Senate reform was the fifth, straight juridical mauling of the Conservatives in recent months, and, like all the others, the outcome was hardly surprising. In its ruling, the court was unequivocal about the limits of legislative meddling.    

“The framers sought to endow the Senate with independence from the electoral process to which members of the House of Commons were subject, to remove Senators from a partisan political arena that required unremitting consideration of short-term political objectives,” it declared (as quoted by the Globe and Mail). “The provinces must have a say in constitutional changes that engage their interests.”

To the federal government’s contention that the nation badly needs a more accountable, more transparent Senate whose newly elected members must serve short sprints – rather than lifelong marathons – in office, the Supremes responded that “the purpose of the (government) bills is clear: to bring about a Senate with a popular mandate. . .Legal analysis of the constitutional nature and effects of proposed legislation cannot be premised on the assumption that the legislation will fail to bring about the changes it seeks to achieve.”

As for the populist notion of abolition (enthusiastically endorsed by the NDP and others), it would  “fundamentally alter our constitutional architecture – by removing the bicameral form of government that gives shape to the Constitution Act, 1867. (Abolition) requires the unanimous consent of the Senate, the House of Commons, and the legislative assemblies of all Canadian provinces.”

With that, Prime Minister Stephen Harper bid farewell, once and for all, to a cherished plank of his policy platform. “We know that there is no consensus among the provinces on reform, no consensus on abolition, and no desire of anyone to reopen the Constitution and have a bunch of constitutional negotiations,” he said following the court’s announcement. “I think it’s a decision that the vast majority of Canadians will be very disappointed with, but obviously we will respect that decision.” 

In fact, despite their rhetoric and table pounding, the Tories never really formulated a clear idea about how to reform the Senate without dismantling the constitutional protections of a sizable number of Canadians. Every notion it floated was predicated on the faulty and profoundly self-important assumption that worthwhile changes to the institution did not require much, if any, consultation with the provinces.

The arrogance of that central conceit – that under Stephen Harper, the executive can conduct itself as it sees fit without recourse to any other branch of government – evidently rubbed the court the wrong way, as it has in four other cases since late March. 

When Peter MacKay, minister of justice, barred first-time, non-violent federal convict from obtaining early parole, the court ruled unanimously on March 20 to reverse the decision.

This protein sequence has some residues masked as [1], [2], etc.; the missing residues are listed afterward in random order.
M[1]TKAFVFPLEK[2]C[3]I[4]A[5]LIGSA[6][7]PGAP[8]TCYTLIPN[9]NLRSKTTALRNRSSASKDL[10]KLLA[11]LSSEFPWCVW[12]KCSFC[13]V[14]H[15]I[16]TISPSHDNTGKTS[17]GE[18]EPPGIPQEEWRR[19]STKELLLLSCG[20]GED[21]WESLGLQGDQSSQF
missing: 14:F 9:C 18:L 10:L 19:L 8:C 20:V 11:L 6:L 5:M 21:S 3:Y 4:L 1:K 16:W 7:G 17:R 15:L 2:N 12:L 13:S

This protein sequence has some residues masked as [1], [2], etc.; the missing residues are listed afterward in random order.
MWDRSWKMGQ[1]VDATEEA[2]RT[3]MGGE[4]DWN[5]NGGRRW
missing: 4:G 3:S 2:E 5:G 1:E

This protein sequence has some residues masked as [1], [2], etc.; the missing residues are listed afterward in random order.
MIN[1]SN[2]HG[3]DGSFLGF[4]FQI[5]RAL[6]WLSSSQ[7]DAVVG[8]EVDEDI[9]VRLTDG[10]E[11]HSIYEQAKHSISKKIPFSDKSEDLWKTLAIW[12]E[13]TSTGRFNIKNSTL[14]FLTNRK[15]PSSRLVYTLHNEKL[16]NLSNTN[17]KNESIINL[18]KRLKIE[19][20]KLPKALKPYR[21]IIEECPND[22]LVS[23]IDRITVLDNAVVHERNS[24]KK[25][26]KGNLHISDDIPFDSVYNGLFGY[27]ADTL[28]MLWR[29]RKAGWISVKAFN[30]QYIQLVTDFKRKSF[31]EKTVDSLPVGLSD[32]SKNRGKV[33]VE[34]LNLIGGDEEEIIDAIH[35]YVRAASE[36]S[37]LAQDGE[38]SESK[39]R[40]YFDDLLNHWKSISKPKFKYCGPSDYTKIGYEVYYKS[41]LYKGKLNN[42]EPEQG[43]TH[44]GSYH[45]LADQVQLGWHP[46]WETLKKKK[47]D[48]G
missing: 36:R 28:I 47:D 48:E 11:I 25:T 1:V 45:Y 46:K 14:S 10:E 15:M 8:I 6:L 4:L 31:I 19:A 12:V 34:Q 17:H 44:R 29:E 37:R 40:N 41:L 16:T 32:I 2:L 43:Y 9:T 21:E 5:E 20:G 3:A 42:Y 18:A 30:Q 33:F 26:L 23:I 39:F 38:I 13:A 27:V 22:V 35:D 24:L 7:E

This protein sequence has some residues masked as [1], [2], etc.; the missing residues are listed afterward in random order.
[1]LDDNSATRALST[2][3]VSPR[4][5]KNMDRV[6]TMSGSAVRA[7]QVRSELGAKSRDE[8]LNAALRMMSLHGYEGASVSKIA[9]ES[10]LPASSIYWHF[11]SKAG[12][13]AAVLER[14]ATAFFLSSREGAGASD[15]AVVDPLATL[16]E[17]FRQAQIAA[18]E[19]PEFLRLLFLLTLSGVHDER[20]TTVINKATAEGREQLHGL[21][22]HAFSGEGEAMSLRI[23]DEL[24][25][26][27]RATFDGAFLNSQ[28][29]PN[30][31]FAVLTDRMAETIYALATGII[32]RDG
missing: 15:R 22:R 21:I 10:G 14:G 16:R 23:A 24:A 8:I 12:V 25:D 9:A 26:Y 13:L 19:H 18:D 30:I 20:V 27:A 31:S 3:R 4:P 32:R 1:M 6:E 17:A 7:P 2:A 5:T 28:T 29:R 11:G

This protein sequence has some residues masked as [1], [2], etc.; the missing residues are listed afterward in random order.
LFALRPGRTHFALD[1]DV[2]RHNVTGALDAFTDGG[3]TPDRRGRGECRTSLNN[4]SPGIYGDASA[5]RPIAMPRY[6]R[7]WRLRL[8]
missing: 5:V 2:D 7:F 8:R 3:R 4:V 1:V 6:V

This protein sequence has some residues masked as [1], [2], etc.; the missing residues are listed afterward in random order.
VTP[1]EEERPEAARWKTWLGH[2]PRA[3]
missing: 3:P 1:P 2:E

One day later, the Globe reports, “Prime Minister Stephen Harper appointed Justice Marc Nadon to the court, to fill a Quebec vacancy. The question was whether, as a judge on the Federal Court of Appeal, he was eligible to represent Quebec. (The Supreme Court ruled 6-1) that he was ineligible because he did not have the special qualifications required for Quebec judges on the Supreme Court.”

Meanwhile, as the Globe chronicles, “Under the Truth in Sentencing Act, the government tried to stop judges from routinely giving extra credit to offenders for the time they serve in custody before sentencing. (The court ruled) 7-0 that judges have discretion under the act to routinely give 1.5 days credit for every day served.”

Finally, “A prisoner wanted to challenge his transfer to a maximum-security jail from a medium-security one. The federal government said he had to go through a slow process that involved the Federal Court. (The court ruled) 8-0 that prisoners’ ancient right to habeas corpus gives them prompt access to superior courts in whatever province they are in.”

Of course, amity between branches of government is not a prerequisite for maintaining a hale and hardy democracy (just the opposite, one could argue). 

If that’s true, then Canada’s successful union is the very picture of health.


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Can Elections Canada walk and chew gum?



Conservative Senator Linda Frum’s dislike of collegial discourse is almost as sharp as her contempt for logical debate, which, given the lamentable quality of political talent these days, perfectly qualifies her to sit in this country’s Red Chamber.   

Installed in 2009 by Stephen Harper to, presumably, bolster the PMO’s determination to transform all parliamentarians into caterers of official government policy or, in the alternative, portray the hold-outs as renegades against the group-think her party expects of everyone in its orbit, Senator Frum has revealed her colours in recent comments before the nation.